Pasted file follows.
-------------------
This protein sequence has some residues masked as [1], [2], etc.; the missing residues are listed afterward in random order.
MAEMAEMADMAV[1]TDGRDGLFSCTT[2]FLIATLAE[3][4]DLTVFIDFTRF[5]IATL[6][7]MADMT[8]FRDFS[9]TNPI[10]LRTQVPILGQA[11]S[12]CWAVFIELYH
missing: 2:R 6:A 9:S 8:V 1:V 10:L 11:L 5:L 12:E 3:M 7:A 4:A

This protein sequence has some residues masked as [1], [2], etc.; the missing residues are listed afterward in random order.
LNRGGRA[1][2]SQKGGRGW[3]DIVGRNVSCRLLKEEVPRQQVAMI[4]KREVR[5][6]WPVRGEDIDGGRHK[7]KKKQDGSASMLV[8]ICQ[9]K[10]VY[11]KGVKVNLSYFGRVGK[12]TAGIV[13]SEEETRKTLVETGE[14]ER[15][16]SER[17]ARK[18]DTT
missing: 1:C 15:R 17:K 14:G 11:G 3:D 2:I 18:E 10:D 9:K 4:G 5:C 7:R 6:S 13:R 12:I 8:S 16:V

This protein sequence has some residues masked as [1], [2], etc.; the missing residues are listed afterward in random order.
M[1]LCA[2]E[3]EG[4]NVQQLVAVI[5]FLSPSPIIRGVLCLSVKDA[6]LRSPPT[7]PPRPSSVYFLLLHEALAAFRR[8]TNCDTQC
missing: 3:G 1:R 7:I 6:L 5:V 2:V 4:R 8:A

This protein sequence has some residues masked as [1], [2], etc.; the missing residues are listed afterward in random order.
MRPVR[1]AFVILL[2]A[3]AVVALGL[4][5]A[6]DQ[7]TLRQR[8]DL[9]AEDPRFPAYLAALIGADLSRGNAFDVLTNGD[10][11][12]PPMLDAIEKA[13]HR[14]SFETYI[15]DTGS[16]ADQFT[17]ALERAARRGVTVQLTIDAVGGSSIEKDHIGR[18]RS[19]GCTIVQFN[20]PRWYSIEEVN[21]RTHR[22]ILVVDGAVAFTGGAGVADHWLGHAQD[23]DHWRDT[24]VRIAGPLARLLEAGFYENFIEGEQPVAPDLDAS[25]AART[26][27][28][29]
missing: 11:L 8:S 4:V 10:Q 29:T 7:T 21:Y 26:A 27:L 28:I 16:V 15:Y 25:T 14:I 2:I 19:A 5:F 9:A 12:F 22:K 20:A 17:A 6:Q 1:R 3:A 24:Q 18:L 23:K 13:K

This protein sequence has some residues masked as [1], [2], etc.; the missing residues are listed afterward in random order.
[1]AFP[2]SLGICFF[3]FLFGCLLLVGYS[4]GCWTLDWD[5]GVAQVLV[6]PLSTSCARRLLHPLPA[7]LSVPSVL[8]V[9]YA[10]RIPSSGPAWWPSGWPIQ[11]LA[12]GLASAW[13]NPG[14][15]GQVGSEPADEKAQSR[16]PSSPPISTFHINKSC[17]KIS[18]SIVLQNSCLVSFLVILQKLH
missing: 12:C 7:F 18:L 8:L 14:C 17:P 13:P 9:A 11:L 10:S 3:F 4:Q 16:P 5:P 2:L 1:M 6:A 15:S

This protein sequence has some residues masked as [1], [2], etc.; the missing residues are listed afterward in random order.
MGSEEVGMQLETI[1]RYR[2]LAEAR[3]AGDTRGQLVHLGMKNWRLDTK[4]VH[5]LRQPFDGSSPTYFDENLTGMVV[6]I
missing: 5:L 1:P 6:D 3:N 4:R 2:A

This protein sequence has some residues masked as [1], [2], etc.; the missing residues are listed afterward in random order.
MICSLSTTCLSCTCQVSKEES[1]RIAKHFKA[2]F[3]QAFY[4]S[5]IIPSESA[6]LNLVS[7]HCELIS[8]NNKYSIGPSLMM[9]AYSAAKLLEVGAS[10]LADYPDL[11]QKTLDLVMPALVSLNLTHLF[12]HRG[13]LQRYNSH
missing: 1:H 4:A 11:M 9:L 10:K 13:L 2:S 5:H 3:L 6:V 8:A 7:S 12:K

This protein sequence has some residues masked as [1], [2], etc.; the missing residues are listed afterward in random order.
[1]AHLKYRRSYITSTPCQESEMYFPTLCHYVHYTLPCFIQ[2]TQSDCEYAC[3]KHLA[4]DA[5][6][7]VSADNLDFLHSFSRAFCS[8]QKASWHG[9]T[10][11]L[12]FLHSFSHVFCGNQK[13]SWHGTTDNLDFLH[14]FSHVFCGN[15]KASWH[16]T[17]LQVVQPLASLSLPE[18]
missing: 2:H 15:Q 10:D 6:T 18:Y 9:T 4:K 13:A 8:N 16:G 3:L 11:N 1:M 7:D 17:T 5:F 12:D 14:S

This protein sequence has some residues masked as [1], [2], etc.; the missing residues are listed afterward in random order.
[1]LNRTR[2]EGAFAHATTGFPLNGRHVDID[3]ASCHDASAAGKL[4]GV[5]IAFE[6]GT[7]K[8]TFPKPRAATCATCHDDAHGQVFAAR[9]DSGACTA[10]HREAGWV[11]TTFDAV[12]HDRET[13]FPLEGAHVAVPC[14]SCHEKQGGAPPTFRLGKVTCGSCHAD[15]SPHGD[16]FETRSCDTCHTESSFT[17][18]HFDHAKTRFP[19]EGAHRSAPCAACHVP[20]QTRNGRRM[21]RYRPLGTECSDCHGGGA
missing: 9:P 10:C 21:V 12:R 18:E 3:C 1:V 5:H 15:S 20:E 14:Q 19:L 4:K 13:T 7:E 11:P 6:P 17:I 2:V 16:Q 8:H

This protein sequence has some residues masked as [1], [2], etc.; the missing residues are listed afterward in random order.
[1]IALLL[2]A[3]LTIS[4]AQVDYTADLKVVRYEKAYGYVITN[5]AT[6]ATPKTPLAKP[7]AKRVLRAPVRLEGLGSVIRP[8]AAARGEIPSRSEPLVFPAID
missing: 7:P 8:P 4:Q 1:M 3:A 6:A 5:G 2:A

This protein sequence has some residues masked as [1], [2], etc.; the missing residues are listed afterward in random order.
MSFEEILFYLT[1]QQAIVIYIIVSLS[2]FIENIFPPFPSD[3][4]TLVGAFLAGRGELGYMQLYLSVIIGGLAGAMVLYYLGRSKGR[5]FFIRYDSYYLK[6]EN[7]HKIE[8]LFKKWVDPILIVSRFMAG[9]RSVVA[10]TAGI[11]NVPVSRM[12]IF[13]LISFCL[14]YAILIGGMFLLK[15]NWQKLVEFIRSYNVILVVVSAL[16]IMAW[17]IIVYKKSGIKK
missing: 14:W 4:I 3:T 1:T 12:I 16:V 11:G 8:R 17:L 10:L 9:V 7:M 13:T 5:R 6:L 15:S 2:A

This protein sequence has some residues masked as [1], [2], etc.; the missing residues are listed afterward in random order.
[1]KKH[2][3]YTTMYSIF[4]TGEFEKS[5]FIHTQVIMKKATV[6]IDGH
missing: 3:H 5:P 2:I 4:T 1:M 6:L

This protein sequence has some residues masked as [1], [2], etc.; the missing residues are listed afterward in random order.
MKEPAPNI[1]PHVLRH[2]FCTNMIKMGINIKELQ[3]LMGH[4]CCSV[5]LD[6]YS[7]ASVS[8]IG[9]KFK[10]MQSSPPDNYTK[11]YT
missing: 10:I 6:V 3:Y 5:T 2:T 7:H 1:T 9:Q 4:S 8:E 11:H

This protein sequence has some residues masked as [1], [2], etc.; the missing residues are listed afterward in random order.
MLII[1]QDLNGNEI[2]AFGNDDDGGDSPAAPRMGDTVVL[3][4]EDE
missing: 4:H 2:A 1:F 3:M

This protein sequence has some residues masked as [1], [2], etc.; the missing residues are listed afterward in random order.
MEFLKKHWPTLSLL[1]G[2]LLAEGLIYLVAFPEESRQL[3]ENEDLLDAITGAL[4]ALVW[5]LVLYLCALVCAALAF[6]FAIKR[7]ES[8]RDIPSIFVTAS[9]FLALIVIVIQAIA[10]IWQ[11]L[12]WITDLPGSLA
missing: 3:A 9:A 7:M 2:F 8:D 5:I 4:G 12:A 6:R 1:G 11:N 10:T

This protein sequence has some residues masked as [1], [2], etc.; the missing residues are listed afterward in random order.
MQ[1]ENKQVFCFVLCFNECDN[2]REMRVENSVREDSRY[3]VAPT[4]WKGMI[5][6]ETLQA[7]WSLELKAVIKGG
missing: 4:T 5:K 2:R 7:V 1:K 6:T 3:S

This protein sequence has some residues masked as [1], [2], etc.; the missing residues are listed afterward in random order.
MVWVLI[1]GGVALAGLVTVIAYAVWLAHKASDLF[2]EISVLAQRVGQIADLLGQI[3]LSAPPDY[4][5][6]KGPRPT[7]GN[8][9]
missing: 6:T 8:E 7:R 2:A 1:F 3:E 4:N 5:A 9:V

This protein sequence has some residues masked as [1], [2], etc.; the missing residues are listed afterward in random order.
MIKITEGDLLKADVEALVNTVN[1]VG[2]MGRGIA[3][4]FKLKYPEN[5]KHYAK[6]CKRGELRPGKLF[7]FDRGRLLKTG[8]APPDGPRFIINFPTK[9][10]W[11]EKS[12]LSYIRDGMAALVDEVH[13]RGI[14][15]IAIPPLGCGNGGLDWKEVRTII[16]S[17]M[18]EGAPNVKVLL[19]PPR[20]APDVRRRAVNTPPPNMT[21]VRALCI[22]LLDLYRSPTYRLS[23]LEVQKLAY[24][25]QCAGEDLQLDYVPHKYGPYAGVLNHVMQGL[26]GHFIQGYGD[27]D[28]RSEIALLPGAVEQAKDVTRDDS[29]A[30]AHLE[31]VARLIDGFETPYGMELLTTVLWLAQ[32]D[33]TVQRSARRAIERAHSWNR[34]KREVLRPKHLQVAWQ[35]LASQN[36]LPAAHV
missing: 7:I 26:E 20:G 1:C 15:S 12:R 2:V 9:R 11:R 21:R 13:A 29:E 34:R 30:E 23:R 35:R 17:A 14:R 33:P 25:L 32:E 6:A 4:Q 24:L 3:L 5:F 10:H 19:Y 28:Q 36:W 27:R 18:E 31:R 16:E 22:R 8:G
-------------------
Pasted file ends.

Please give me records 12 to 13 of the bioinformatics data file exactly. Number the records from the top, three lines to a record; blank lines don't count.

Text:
This protein sequence has some residues masked as [1], [2], etc.; the missing residues are listed afterward in random order.
[1]KKH[2][3]YTTMYSIF[4]TGEFEKS[5]FIHTQVIMKKATV[6]IDGH
missing: 3:H 5:P 2:I 4:T 1:M 6:L

This protein sequence has some residues masked as [1], [2], etc.; the missing residues are listed afterward in random order.
MKEPAPNI[1]PHVLRH[2]FCTNMIKMGINIKELQ[3]LMGH[4]CCSV[5]LD[6]YS[7]ASVS[8]IG[9]KFK[10]MQSSPPDNYTK[11]YT
missing: 10:I 6:V 3:Y 5:T 2:T 7:H 1:T 9:Q 4:S 8:E 11:H